Karachi: To realize the true potential of Karachi as the most import port city of this region, the government, at both provincial and federal levels, has to take courageous decisions to upgrade the civic infrastructure to the city to real urban standards.
Karachi is the second largest city of world by population, a home of 23,500,000 souls, after the largest city of the world Shanghai with 24,150,000 populations. However, if compared to other mega urban cities, Karachi is a big haphazard village, where people commute on makeshift motorcycle rickshaws, Chingchis, where gutters freely overflow on streets and where hardly 20precent of garbage is lifted by municipal authorities. With poor and corrupt governance, worrying lawlessness, this city is also notorious for negligible public health services, resulting in outbreaks of dengue and naegleria fowleri every year.
Sadly, this city lacks political ownership; even the parties who regularly get votes from here have practically done nothing for a sustainable uplift of the city. Even they have failed to solve the basic civic issues like removing encroachments from bazaars, streamlining public transport, maintaining proper water supply and lifting garbage from streets.
The lawmakers of the province mostly belong to feudal or Wadera background and due to their rural background they do not have a vision of urban uplift. Strangely, many of the lawmakers from the urban areas also lack this vision, as generally they belong to slum or low-income areas. They mostly focus on party issues and hardly raise voice in assembly for the issues related to urban development of Karachi.
If compared today’s Karachi is far behind the Karachi of 30 or 40 years back, when this city used to have a modern urban public transport system of buses and trams. Even the today’s Karachi does not have the Karachi Circular Railway (KCR) and fleets of Karachi Transport Corporation (KTC) buses. Lack of urban vision and political orphanage have made Karachi not different from the rural towns of Sindh like Larkana, Dadu, Jacobabad or Khairpur, where people commute on Chingchis, where streets are littered and law and order in shamble.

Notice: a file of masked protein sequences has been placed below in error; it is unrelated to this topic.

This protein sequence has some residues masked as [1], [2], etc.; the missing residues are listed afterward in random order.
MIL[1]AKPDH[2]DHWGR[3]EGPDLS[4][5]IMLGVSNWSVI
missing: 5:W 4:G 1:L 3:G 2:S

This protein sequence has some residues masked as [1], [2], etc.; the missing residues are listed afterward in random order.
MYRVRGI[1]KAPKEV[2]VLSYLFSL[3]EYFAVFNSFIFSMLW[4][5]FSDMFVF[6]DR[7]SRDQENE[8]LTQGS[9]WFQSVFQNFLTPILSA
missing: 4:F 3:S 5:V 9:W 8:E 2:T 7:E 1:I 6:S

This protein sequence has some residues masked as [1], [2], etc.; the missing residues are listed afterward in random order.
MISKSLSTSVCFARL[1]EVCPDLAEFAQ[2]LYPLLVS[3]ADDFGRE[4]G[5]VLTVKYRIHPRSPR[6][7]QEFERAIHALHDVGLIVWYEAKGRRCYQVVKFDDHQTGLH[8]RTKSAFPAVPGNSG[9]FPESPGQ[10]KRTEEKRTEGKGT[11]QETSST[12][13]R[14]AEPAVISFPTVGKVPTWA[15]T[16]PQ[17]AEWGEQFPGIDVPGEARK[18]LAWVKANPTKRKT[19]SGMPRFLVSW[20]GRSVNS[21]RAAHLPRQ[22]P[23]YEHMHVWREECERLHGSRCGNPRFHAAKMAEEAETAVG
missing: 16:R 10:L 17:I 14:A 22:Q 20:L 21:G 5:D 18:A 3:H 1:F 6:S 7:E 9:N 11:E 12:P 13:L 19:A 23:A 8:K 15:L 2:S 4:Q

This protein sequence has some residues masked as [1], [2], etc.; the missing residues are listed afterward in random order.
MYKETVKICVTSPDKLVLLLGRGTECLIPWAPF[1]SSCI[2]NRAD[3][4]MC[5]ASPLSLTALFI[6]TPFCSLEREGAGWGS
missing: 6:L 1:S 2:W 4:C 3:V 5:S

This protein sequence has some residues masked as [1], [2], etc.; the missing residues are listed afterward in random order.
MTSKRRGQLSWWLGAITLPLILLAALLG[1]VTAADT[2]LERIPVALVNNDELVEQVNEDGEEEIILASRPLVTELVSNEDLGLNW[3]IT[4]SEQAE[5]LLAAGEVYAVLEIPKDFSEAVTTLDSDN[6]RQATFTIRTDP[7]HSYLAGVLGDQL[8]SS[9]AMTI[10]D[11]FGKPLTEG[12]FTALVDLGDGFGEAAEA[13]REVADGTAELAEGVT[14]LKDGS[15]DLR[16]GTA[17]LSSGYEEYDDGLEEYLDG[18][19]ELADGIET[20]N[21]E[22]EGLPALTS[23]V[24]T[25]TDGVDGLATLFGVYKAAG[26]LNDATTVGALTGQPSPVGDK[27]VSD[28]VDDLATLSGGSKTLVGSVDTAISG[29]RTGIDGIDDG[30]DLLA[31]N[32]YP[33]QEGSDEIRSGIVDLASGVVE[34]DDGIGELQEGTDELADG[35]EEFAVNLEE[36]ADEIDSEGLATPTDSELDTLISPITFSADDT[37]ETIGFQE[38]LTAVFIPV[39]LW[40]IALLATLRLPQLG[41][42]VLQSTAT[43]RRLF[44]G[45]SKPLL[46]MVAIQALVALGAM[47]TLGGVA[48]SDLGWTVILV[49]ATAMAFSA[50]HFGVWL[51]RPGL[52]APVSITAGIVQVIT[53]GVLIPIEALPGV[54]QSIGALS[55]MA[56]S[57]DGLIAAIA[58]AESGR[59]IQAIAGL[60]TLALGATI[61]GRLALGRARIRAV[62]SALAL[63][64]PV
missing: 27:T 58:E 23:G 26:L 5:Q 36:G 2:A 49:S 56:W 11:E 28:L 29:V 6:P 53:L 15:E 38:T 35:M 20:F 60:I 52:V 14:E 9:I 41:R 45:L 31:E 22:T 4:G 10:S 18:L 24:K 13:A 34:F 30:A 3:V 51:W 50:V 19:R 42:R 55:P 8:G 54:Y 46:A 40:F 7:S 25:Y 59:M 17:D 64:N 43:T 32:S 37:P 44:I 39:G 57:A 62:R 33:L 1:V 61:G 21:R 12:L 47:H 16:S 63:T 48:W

Saving a few posh localities of the city, the rest of Karachi is really a glorified slum area. When the citizens from the rural areas of Sindh visit Karachi there is no wow factor waiting for them here. They see the same Chingchis, encroached bazaars, dirty streets, sprawling slums, corrupt police and inefficient bureaucracy here. Saving the vast areas and huge population, Karachi is not radically different from their villages or towns in civic facilities, lifestyle, mentality, or governance. There is hardly anything inspiring for them in Karachi, because sadly this city instead of raising its lifestyle benchmarks has further lowered them to be content as a very big village.
To change the fate of this city and its residents the government and political parties needs to change their perspective about the future of this mega city. Karachi is fully prepared to become the leading port city, industrial hub and financial center of not only Pakistan but this whole region. The government planners and political think tanks have to upgrade the civic standard of this city and the benchmarks should be not the tree lined city of Islamabad or metro bus city of Lahore, but New York, London, Tokyo and Singapore. However, this really needs taking bold decisions, futuristic planning, innovative implementation and provision of required monetary resources and political will.